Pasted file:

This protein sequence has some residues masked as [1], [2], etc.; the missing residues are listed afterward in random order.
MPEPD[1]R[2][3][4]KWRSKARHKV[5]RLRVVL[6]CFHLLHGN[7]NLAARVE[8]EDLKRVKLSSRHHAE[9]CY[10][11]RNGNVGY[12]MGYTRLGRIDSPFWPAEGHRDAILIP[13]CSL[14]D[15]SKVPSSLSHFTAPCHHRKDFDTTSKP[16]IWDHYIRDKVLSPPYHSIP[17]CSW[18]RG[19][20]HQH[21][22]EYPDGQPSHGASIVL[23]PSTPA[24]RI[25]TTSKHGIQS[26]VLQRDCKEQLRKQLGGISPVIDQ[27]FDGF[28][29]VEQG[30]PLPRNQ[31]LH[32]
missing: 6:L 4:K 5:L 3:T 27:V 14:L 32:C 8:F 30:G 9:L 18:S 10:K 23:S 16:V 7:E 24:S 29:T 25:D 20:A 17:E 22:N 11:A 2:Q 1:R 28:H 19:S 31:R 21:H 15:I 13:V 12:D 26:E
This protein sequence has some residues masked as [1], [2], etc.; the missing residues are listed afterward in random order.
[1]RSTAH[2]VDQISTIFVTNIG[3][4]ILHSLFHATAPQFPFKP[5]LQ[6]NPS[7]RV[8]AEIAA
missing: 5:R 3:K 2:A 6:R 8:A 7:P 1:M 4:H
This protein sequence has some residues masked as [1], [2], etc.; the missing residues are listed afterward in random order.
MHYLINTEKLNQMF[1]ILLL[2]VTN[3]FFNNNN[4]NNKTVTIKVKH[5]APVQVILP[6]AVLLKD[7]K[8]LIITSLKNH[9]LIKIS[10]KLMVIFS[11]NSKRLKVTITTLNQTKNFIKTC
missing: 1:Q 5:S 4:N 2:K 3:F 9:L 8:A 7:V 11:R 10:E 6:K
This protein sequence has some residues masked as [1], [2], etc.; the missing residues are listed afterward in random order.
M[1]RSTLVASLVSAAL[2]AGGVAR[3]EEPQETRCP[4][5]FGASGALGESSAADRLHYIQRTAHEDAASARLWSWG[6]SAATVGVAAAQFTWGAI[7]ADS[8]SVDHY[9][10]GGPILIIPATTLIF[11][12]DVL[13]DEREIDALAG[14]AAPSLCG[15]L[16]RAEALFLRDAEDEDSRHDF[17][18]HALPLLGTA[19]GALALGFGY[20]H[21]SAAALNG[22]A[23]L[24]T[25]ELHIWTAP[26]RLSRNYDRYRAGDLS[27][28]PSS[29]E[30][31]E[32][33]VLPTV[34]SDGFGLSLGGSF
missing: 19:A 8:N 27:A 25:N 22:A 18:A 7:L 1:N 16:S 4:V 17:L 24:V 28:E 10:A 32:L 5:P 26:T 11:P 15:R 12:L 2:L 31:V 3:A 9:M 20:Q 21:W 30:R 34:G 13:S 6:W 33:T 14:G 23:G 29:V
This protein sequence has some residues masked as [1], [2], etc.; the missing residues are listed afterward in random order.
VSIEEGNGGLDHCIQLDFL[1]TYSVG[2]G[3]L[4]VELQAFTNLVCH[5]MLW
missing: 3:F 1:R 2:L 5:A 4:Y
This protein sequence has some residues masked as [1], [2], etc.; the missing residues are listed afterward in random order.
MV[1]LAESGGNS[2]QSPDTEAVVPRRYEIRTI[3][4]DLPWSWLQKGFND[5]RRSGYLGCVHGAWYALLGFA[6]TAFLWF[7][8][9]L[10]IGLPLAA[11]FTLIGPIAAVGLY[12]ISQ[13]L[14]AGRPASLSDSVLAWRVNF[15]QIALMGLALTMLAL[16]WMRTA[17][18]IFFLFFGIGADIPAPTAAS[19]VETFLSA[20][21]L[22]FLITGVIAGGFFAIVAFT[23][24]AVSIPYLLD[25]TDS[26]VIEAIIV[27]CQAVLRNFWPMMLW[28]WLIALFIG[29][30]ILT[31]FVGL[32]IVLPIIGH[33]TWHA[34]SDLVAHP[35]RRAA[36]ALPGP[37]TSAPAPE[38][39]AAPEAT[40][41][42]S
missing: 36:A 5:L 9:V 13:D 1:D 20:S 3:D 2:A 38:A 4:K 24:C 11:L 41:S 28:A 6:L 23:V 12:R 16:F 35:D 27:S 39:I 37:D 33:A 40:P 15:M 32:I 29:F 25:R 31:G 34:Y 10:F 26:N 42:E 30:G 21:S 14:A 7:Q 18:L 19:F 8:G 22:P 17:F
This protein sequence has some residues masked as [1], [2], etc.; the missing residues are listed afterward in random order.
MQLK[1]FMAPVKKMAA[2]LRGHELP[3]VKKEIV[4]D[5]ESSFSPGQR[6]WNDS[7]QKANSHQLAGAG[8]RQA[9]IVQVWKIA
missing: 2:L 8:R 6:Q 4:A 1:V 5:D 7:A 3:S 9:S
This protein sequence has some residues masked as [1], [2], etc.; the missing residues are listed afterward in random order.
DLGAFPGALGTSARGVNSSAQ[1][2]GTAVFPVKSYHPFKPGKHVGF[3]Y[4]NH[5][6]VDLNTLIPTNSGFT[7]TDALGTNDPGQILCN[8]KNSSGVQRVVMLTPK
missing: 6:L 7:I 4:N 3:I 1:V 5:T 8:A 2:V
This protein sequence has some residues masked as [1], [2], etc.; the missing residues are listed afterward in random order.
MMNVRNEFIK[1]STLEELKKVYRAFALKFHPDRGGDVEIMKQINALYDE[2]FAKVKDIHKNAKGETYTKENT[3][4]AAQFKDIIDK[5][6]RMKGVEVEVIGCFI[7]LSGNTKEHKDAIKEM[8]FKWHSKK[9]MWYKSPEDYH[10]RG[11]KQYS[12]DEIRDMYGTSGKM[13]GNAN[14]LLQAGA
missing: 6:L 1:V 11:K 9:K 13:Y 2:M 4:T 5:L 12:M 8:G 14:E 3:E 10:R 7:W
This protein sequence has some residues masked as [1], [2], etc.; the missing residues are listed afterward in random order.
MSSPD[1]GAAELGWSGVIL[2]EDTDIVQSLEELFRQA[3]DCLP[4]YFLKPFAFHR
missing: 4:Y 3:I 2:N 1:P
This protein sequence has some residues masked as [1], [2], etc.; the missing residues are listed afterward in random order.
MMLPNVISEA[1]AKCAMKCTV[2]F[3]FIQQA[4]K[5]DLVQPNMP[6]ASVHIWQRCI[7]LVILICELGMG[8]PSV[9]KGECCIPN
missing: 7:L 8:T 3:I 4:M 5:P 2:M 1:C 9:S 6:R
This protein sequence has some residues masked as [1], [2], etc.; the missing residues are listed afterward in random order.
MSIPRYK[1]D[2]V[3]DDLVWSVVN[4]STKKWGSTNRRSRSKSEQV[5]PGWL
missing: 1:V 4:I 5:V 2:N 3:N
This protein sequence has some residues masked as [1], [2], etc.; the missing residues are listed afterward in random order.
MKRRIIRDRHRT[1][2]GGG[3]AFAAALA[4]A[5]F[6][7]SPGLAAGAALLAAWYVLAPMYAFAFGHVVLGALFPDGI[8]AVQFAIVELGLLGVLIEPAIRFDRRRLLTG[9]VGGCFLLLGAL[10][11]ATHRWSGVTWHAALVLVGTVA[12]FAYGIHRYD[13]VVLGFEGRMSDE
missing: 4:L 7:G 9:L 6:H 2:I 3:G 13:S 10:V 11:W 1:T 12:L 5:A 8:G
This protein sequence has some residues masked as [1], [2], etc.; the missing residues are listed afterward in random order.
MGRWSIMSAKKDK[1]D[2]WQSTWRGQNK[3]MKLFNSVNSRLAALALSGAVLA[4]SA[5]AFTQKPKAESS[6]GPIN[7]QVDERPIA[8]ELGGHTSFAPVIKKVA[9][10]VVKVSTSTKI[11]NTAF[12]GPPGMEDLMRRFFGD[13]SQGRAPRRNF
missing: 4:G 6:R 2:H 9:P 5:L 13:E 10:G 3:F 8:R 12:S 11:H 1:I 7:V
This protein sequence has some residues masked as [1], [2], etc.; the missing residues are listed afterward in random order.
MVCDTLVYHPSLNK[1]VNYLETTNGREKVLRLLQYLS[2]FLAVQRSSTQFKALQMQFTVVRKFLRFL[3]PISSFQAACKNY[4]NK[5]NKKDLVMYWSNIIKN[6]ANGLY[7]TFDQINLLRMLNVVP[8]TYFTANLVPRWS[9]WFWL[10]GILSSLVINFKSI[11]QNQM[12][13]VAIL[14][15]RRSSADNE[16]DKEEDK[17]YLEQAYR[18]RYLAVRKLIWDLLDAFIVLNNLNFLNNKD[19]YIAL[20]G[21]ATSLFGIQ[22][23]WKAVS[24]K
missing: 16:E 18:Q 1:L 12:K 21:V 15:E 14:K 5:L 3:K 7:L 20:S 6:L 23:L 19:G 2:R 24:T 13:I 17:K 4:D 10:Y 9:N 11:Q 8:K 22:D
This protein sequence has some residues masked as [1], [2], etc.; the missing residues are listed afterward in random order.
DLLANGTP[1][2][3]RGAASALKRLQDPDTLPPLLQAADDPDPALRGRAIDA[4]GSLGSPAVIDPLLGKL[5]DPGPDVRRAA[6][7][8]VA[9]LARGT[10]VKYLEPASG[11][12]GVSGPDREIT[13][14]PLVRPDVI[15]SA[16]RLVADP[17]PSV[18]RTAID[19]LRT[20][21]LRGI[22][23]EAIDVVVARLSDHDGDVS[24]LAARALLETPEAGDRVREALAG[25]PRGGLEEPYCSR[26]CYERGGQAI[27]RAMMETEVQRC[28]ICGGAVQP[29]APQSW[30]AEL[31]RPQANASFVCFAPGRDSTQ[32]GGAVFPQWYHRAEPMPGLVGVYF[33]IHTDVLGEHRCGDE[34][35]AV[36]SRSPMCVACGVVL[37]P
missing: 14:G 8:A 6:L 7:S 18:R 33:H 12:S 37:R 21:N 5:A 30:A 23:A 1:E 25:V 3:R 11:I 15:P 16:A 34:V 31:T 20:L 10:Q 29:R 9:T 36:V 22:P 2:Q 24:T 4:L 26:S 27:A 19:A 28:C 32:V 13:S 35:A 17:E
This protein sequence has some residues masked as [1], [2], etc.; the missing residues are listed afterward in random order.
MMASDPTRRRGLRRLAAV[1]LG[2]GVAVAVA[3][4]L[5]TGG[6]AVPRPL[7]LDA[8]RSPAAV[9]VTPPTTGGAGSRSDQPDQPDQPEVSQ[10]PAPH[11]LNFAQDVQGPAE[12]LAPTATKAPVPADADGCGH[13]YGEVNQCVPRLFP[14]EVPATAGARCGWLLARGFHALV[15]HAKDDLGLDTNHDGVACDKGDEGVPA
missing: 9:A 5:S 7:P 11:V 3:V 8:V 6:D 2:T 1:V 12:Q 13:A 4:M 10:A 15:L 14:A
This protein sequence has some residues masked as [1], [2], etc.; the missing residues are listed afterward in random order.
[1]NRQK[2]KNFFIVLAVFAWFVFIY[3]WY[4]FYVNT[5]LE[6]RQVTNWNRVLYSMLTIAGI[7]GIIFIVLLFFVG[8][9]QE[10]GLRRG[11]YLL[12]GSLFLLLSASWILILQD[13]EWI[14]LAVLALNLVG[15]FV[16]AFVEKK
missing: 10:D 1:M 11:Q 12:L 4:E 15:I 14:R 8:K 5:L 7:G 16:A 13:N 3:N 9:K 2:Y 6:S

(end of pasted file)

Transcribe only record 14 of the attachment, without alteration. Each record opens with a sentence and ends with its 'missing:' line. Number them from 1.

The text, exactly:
This protein sequence has some residues masked as [1], [2], etc.; the missing residues are listed afterward in random order.
MGRWSIMSAKKDK[1]D[2]WQSTWRGQNK[3]MKLFNSVNSRLAALALSGAVLA[4]SA[5]AFTQKPKAESS[6]GPIN[7]QVDERPIA[8]ELGGHTSFAPVIKKVA[9][10]VVKVSTSTKI[11]NTAF[12]GPPGMEDLMRRFFGD[13]SQGRAPRRNF
missing: 4:G 6:R 2:H 9:P 5:L 13:E 10:G 3:F 8:R 12:S 11:H 1:I 7:V